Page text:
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Restoring historical forest conditions in a diverse inland Pacific Northwest landscape

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A major goal of managers in fire-prone forests is restoring historical structure and composition to promote resilience to future drought and disturbance. To accomplish this goal, managers require information about reference conditions in different forest types, as well as tools to determine which individual trees to retain or remove to approximate those reference conditions. We used dendroecological reconstructions and General Land Office records to quantify historical forest structure and composition within a 13,600 ha study area in eastern Oregon where the USDA Forest Service is planning restoration treatments. Our analysis demonstrates that all forest types present in the study area, ranging from dry ponderosa pine-dominated forests to moist mixed conifer forests, are considerably denser (273–316% increase) and have much higher basal area (60–176% increase) today than at the end of the 19th century. Historically, both dry pine and mixed conifer forest types were dominated by shade-intolerant species. Today, shade-tolerant tree cover has increased in dry pine stands, while mixed conifer stands are now dominated by shade-tolerant species. Federal managers in eastern Oregon are currently required to retain all live trees >53 cm diameter at breast height in the course of forest management activities because this size class is assumed to be under-represented on the landscape relative to historical conditions. However, we found the same or greater number of live trees >53 cm today than in the late 19th century. Restoring historical conditions usually involves removing shade-tolerant trees that established since Euro-American management significantly altered natural disturbance regimes. We evaluated a wide range of tree morphological and environmental variables that could potentially predict the age of grand fir and Douglas-fir, the most abundant shade-tolerant species found within the study area. We describe several morphological characteristics that are diagnostic of tree age and developed decision trees that predict the approximate age of trees using morphological characteristics that are easy to measure in the field such as height to live foliage or height to dead branches. Information about structural and compositional change over time combined with tree-age prediction tools provides a flexible framework for restoring historical conditions and meeting other resource management objectives.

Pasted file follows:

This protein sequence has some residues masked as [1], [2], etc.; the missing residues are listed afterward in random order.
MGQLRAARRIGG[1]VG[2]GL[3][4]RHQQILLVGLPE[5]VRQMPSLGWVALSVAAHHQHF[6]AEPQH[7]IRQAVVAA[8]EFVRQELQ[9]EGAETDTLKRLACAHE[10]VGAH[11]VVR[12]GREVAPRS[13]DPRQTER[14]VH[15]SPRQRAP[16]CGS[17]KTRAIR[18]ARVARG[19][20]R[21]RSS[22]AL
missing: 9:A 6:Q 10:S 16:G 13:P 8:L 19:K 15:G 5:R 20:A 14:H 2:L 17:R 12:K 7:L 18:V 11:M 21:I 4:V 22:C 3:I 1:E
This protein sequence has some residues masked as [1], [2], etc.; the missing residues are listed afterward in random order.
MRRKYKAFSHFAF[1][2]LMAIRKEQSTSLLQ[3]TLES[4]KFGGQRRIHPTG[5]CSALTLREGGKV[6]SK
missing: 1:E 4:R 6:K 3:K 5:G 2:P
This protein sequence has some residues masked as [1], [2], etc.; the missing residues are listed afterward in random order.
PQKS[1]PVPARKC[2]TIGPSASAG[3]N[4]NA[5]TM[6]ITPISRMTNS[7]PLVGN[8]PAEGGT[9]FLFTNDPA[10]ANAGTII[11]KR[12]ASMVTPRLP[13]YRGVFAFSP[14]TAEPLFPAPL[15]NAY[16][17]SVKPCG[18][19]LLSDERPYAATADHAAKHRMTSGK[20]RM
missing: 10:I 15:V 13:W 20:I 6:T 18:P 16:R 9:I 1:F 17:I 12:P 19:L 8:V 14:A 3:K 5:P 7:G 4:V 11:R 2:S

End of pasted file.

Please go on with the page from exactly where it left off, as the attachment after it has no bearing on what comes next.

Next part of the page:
J.D. Johnston; C.J. Dunn; M.I.C.H.A.E.L.J. VERNON; J.D. Bailey; B.R.E.T.T.A. MORRISSETTE; K.A.T.E. MORICI

Johnston JD, Dunn CJ, VERNON MICHAELJ, Bailey JD, MORRISSETTE BRETTA, MORICI KATE. Restoring historical forest conditions in a diverse inland Pacific Northwest landscape. Ecosphere [Internet]. 2018 ;9(8). Available from:

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